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Fish oil added to yogurt may help consumers meet daily nutritional requirements

Date:
March 28, 2012
Source:
Elsevier
Summary:
Many consumers want to increase their intake of heart-healthy n-3 fatty acids, found naturally in fish and fish products, but find it difficult to consume the levels recommended by the American Heart Association. Scientists have now demonstrated that it may be possible to achieve the suggested daily intake in a single serving of a savory-flavored yogurt, providing an easily incorporated dietary source for these valuable fatty acids.

Many consumers want to increase their intake of heart-healthy n-3 fatty acids, found naturally in fish and fish products, but find it difficult to consume the levels recommended by the American Heart Association. Scientists at Virginia Tech have demonstrated that it may be possible to achieve the suggested daily intake in a single serving of a savory-flavored yogurt, providing an easily incorporated dietary source for these valuable fatty acids. Their work is detailed in the April issue of the Journal of Dairy Scienceฎ.

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"The international popularity of yogurt and the health-promoting properties associated with probiotics, minerals, vitamins, and milk proteins suggest yogurt could be an excellent vehicle for the delivery of n-3 fatty acids," says lead author Susan E. Duncan, PhD, Professor and Director of the Macromolecular Interfaces with Life Sciences Program, Food Science and Technology, Virginia Tech. "Recent innovations in exotic yogurt flavors provide innovation opportunities. We tested different levels of fish oil in a savory chili and lime flavored yogurt, and found that a 1% concentration of fish oil, which provides more than the suggested daily intake, could be acceptable to a large proportion of the general population, and have a potential market among health- and nutrition-conscious consumers."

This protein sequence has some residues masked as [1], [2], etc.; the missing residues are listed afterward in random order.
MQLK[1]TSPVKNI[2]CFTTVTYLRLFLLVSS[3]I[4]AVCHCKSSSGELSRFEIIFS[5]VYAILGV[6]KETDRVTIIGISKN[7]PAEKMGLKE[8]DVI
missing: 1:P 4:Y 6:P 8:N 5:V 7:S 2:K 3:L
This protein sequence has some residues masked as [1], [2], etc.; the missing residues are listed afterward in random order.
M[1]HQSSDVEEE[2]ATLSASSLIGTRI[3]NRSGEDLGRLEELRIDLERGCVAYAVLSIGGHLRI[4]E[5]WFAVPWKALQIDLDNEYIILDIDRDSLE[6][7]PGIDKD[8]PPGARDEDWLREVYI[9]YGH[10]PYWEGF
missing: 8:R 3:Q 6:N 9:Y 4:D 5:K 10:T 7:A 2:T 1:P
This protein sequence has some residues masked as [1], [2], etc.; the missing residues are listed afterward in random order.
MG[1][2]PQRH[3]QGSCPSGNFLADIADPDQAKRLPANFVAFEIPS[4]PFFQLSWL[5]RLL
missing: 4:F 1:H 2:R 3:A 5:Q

In a preliminary study, tasters could not differentiate between low levels of fish and butter oils in unflavored yogurt, but they could discern yogurt flavored with oxidized fish oil, which has a strong fishy taste. A second panel underwent 6 hours of training so that they could accurately describe and measure lime, sweet, heat, acid, and oxidized flavor attributes. They found the fish flavor more pronounced than the lime and acid characteristics in a chili-lime flavored yogurt fortified with 1% oxidized fish oil, compared with yogurts containing .43% or 1% fresh fish oil. The oxidized flavor was higher in chili-lime yogurts containing oxidized fish oil and a high level (1%) of fresh fish oil.

In a second study, 100 untrained consumers who were generally nutritionally motivated and aware of the health benefits of n-3 fatty acids evaluated the overall acceptance and flavor acceptance of chili lime yogurt enriched with butter oil or fish oil. Fifty percent of the tested group rated chili-lime flavored yogurt fortified with 1% butter oil or fish oil in the positive end of the scale ("liked extremely" to "neither liked nor disliked"). Thirty-nine percent reported they would be highly likely or likely to consume the chili-lime flavored yogurt on a regular basis. The low overall acceptance of the product by the remaining 50% of the tested group may be attributed to the chili-lime flavor or the lack of sweetness in the product.

These studies demonstrate the potential for consumption of the entire suggested daily intake of n-3 fatty acids in a single serving of savory-flavored yogurt, providing an alternative and easily incorporated dietary source of these heart-healthy fatty acids.

"Innovation of unsweetened, savory flavoring in combination with the powerful health functionality of n-3 fatty acids and dairy components is of interest to a large segment of the health- or nutrition-aware population. A potential market exists for this population," Dr. Duncan concludes.


Story Source:

The above story is based on materials provided by Elsevier. Note: Materials may be edited for content and length.


Journal Reference:

  1. M. Rognlien, S.E. Duncan, S.F. O’Keefe, W.N. Eigel. Consumer perception and sensory effect of oxidation in savory-flavored yogurt enriched with n-3 lipids. Journal of Dairy Science, 2012; 95 (4): 1690 DOI: 10.3168/jds.2011-5010

Cite This Page:

Elsevier. "Fish oil added to yogurt may help consumers meet daily nutritional requirements." ScienceDaily. ScienceDaily, 28 March 2012. <www.sciencedaily.com/releases/2012/03/120328122843.htm>.
Elsevier. (2012, March 28). Fish oil added to yogurt may help consumers meet daily nutritional requirements. ScienceDaily. Retrieved November 22, 2014 from www.sciencedaily.com/releases/2012/03/120328122843.htm
Elsevier. "Fish oil added to yogurt may help consumers meet daily nutritional requirements." ScienceDaily. www.sciencedaily.com/releases/2012/03/120328122843.htm (accessed November 22, 2014).

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